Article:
Baie Dankie Billy, Ek moet werklik erken, die hourwerk onderiig wat ek destyds in matriek ontvang het, staan my nog steeds goed deur al die jare. Houtwerk tegniek het wel baie verander, maar vir my gaan dit oor die intieme verhouding tussen die hout en my hand. Dit is vir my meer in die doen eerder as die eind produk.

Billy - August 15, 2020

Wil julle weet wanneer jy te doen het met ’n goeie houtwerker? Vra hom wat sy gunsteling afwerking is en as vernis eerste genoem word, hou maar verby.
Positiewe kommentaar: Om met handgereedskap te werk, bly maar die voorkeur van enige goeie houtwerker.
As jy met Freud se lemme werk is jy goed of oppad daarheen.
Afwerking met skuurpapier van 120 ………. 1000 is die kenmerk van goeie afwerking (320 grit kort nog).
Negatiewe kommentaar: Afrika-hout is maar my voorkeur, gelukkig pla die stof my glad nie.
Om te skuur is so lekker; om te sien hoe jou artikel al mooier raak.
Sterkte met jou houtwerk, Johann, jou manier van doen, doen hierdie afgetrede houtwerkonderwyser se hart baie goed.

Johan Pieterse - August 15, 2020

Thank you all for your kind comments, you are always welcome to visit the shop and have a chat!

William Griffiths - August 14, 2020

So bly om nog ’n houtwerker te sien wat glo aan Sanding Sealer en Waks. Ek probeer al die lede in my FB blad (Hout is Koning) oortuig om nie hulle hout met “plastiek” te bedek nie, maar dit neem maar baie oorreding, maar ek wen stadig.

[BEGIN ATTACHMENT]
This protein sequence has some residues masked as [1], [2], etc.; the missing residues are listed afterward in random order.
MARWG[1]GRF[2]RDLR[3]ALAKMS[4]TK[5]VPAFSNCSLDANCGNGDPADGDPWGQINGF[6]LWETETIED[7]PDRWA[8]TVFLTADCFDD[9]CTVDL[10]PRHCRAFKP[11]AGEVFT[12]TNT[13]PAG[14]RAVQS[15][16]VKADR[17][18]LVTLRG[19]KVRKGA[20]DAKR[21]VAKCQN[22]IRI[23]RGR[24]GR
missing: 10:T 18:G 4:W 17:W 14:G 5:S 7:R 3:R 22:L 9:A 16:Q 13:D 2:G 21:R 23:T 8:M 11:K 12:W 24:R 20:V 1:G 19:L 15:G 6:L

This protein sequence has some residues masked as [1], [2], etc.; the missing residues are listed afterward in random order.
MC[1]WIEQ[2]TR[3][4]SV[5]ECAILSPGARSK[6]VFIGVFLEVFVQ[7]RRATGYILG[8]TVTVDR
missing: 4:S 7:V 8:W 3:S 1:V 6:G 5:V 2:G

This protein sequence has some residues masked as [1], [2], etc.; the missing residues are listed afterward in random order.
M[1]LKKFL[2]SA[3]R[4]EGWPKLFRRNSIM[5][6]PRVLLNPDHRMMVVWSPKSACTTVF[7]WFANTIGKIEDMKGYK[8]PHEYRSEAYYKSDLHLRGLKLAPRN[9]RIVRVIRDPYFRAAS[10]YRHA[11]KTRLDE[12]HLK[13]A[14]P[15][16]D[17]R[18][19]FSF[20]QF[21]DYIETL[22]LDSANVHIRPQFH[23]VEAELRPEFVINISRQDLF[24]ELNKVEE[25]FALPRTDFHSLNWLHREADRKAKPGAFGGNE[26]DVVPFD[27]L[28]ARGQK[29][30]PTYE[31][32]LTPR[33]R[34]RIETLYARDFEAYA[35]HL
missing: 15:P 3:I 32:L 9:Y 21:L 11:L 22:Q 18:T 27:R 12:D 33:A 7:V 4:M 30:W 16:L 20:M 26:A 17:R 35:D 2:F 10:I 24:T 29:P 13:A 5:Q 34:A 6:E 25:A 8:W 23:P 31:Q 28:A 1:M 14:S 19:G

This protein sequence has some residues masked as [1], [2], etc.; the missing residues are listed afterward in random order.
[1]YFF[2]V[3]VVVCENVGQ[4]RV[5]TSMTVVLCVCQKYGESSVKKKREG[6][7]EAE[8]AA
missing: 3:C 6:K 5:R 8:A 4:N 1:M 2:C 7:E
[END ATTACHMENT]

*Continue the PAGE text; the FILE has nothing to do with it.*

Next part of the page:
keith fey - August 14, 2020


Dez Randall - August 14, 2020

Johan. What can I say. You are my inspiration and also, you are so willing to discuss any form of woodworking/turning with me. I value your knowledge and willingness to help me. I love coming into BPM to chat to you. I am glad we met at WCWA. Regards.

Johan pieterse - July 12, 2018

Bests Johan, ek skeer nie gek nie. Ek bly in tzaneen. Hier bly nog n persoon met die naam van Johan pieterse. Ek is oorspronklik van franschhoek. Vir n stokperdjie doen ek ook houtwerk as ook draai werk
Ek sal by wees as met my kan kontak maak.
Groete Johan pieterse.

Kalahari - June 29, 2018


Dit is ’n voorreg om jou te ken.
Jy is ’n yster.

Brandon Winks - June 29, 2018

Hi Tobias,

I know this gentle man. Space didn’t allow you to tell the half of what Johann has accomplished! Thank you for asking him 10 questions. And thanks Johann for sharing these insights with us. I wish you had included pictures of your wonderful pepper grinders in this article. I think the biggest lesson we learn from these craftsmen is to spend more time enjoying hobbies and less time watching television.